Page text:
Robert ALDRIDGE (b.1954)
Elmer Gantry - Opera in two Acts [2:21:38]
Elmer Gantry - Keith Phares (baritone); Sharon Falconer - Patricia Risley (mezzo); Frank Shallard - Vale Rideout (tenor); Eddie Fislinger - Frank Kelley (tenor); Lulu Baines - Heather Buck (soprano)
Florentine Opera Chorus; Milwaukee Symphony Orchestra/William Boggs
rec. live, 19-21 March 2010, Marcus Center for the Performing Arts, Uihlein Hall, Miwaukee, Wisconsin.
Full libretto included.
NAXOS 8.669032-33 [69:24+72:14]
I have never read the Sinclair Lewis novel Elmer Gantry, and am unable to comment on the skill with which the librettist, Herschel Garfein, has adapted it for this opera. What is obvious from the result, however, is that both composer and librettist are very much men of the theatre, knowing how to use words and music to create dramatic structures. This may be due in part to the long genesis of the opera. It was first conceived in 1990, drafted for piano-accompanied workshop performances in 1992 and 1994, and finally achieved full stage performance in 2007 in Nashville. The present recording derives from the third set of performances, clearly much enjoyed by an audience whose applause and occasional laughter is apparent but not distracting.
Elmer Gantry is set in the world of revival evangelism in early twentieth-century America, where the gap between the message being preached and the reality of the preachers was notably wide. All of the leading characters are in some way crooked or inadequate but all are intent on making a success of their particular brand of religion, mainly for reasons of greed. Aldridge has made very good use of the musical idioms of that time, admittedly a real gift to the composer but used here with great success both in set pieces and as a general stylistic background. The plot is involved and concerns the devious rise of the central character in various evangelical groups, and his relationships with other evangelists. It is divided into no less than fourteen scenes and has parts for numerous minor characters. There is no time for the audience to get bored as the potent mixture of religion and sex passes quickly by. I would love to see it on stage, with an imaginative producer and designer and with really theatrical singers in the main parts.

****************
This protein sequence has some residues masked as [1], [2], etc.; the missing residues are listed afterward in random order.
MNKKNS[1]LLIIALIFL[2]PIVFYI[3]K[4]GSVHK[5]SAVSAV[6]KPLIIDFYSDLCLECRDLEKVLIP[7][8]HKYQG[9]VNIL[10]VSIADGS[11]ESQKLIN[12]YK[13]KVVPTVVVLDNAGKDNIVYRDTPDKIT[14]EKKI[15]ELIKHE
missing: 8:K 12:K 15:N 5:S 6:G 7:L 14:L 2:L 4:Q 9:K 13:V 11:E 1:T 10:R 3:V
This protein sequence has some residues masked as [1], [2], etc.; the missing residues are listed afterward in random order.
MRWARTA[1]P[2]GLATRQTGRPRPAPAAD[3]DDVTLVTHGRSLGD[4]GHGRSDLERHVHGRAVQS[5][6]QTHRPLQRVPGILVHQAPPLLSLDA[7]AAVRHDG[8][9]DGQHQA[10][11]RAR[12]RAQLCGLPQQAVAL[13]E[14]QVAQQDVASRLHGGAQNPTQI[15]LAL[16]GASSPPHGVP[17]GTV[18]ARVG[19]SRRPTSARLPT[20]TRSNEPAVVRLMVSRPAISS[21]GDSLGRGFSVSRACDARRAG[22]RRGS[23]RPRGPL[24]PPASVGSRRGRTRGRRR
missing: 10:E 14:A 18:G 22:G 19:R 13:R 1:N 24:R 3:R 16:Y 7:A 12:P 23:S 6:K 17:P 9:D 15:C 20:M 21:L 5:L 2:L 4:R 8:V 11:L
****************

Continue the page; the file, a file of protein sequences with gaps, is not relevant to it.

What we have here, however, is simply the music. Naxos are to be congratulated on a splendid presentation with the full text in the booklet as well as articles about the opera and the original novel, a synopsis of the former, and photographs of the production on which the recording is based. However, whilst I can admire the skill of composer and librettist I find it hard to discover much that is especially imaginative or memorable in the opera. It is never less than professionally written or performed but neither does it seem to rise far above that basic level of competence. - not that this is something that can by any means be taken for granted with new operas. As it has already had three sets of performances it clearly works in the theatre, which must be the true test of opera. I look forward to hearing it live, but in the meantime I am glad to have had the opportunity to get to know it through these discs. There is much to enjoy here even if I suspect that this is not a work I will wish to return to often.
There is much to enjoy here even if I suspect that this is not a work I will wish to return to often.